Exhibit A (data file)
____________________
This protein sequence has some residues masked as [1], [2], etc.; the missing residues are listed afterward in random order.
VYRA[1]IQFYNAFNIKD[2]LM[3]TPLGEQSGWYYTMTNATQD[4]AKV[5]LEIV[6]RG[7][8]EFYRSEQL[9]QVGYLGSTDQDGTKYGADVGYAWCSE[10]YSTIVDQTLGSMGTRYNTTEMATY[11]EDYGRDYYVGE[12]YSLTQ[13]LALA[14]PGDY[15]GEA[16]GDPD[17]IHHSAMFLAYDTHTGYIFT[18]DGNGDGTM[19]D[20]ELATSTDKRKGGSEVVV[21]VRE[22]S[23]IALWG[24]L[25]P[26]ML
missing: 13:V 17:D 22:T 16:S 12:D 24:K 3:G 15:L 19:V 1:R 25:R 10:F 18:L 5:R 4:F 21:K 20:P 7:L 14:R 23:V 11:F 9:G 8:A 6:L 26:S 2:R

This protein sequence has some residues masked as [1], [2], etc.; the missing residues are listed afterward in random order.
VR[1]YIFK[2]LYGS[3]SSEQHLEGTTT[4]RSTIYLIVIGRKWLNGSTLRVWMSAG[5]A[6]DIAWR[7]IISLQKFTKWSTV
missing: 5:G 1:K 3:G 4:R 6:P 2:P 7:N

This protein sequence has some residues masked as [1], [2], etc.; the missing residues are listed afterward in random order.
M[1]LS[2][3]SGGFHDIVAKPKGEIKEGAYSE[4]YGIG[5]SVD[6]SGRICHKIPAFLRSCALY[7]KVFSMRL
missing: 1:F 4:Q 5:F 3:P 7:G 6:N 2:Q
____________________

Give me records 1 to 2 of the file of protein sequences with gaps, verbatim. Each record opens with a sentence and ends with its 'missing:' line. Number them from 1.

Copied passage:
This protein sequence has some residues masked as [1], [2], etc.; the missing residues are listed afterward in random order.
VYRA[1]IQFYNAFNIKD[2]LM[3]TPLGEQSGWYYTMTNATQD[4]AKV[5]LEIV[6]RG[7][8]EFYRSEQL[9]QVGYLGSTDQDGTKYGADVGYAWCSE[10]YSTIVDQTLGSMGTRYNTTEMATY[11]EDYGRDYYVGE[12]YSLTQ[13]LALA[14]PGDY[15]GEA[16]GDPD[17]IHHSAMFLAYDTHTGYIFT[18]DGNGDGTM[19]D[20]ELATSTDKRKGGSEVVV[21]VRE[22]S[23]IALWG[24]L[25]P[26]ML
missing: 13:V 17:D 22:T 16:S 12:D 24:K 3:G 15:L 19:V 1:R 25:R 10:F 18:L 5:R 4:F 21:K 20:P 7:L 14:R 23:V 11:F 9:G 8:A 6:L 26:S 2:R

This protein sequence has some residues masked as [1], [2], etc.; the missing residues are listed afterward in random order.
VR[1]YIFK[2]LYGS[3]SSEQHLEGTTT[4]RSTIYLIVIGRKWLNGSTLRVWMSAG[5]A[6]DIAWR[7]IISLQKFTKWSTV
missing: 5:G 1:K 3:G 4:R 6:P 2:P 7:N